HC Deb 01 May 1973 vol 855 cc982-4
Q1. Mr. Douglas

asked the Prime Minister if the public speech made at Avie-more on 8th April 1973 by the Secretary of State for Scotland about the functions of his office represents the views of Her Majesty's Government.

The Prime Minister (Mr. Edward Heath)

Yes, Sir.

Mr. Douglas

Would the Prime Minister care to tell the House what his right hon. Friend meant by saying that he was perhaps over-exposed north of the border? Does he think that his right hon. Friend is catering adequately for land use, with particular reference to North Sea oil developments? How does his right hon. Friend justify the appointments he has made to various public boards in Scotland and ensure that the individuals concerned do not use their public knowledge for private gain after they leave the jobs?

The Prime Minister

My right hon. Friend was explaining to his audience in that speech the very wide responsibilities that the Secretary of State for Scotland has, at the same time making the point that certain responsibilities—particularly foreign affairs, defence and major economic matters—remain here at Westminster and are questions for the Cabinet.

As for oil and the developments in that regard, the hon. Gentleman, who has studied these matters carefully, will surely agree that the more than 4,000 jobs already gained on projects directly concerned, with another 8,900 jobs coming in the next four years, show the very rapid development that there has been in Scotland in this respect. I see no point in decrying what has already been achieved.

All public appointments are governed by the general rules. I do not think that it helps to make general allegations. If there are specific allegations, I have always instituted an immediate inquiry.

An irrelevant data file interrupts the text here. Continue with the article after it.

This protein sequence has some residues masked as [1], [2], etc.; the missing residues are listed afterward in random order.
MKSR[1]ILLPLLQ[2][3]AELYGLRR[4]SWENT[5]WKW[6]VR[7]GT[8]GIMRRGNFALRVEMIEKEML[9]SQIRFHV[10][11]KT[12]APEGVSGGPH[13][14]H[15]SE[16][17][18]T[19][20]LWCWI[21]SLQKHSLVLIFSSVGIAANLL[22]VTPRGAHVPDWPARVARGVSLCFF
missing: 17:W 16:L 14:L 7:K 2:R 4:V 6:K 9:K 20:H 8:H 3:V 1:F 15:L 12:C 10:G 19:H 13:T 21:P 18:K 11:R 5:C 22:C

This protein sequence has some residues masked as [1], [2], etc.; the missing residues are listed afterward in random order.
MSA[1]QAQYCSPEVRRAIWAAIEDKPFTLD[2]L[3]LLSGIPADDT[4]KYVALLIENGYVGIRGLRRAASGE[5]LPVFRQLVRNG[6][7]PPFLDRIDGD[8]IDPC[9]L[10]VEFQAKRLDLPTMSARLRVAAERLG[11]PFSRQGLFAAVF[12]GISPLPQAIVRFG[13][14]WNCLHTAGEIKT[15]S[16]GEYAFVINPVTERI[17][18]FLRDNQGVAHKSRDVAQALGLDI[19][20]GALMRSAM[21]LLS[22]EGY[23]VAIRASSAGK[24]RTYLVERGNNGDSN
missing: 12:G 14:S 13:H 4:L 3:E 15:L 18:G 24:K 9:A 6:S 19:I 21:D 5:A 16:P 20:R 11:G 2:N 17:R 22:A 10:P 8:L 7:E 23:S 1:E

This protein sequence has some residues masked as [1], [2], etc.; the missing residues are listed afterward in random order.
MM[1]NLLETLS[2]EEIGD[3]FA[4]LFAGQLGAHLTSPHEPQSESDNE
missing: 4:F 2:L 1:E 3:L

Mr. David Steel

Does the Prime Minister think that there would be a case for transferring ministerial responsibility for the regional development offices in Scotland to the Scottish Office, because Scottish Office Ministers are presumed to have a greater detailed knowledge of the economic needs of Scotland than have the itinerant missionaries from the South, with the best will in the world?

The Prime Minister

The Scottish Office has its own development department, which has always played a vital part in the planning of development in Scotland. When I was Secretary of State for Regional Development in 1963 I examined, and I examined again when I became Prime Minister, whether we should transfer the Department of Trade and Industry responsibility to the Scottish Office. I think that the general conclusion of all Governments has been that that would be only to the loss of Scotland, because the fact that the Department of Trade and Industry has the responsibility gives it a much wider area over which it can operate, to the advantage of Scotland.

Mr. Wolrige-Gordon

Is it not a fact that my right hon. Friend the Secretary of State is presiding over a far greater expansion and boom in the Scottish economy than his predecessor did?

The Prime Minister

That is true. One of the very important developments is the development of North-East Scotland. This will be of immense importance to the whole nation, as well as to Scotland.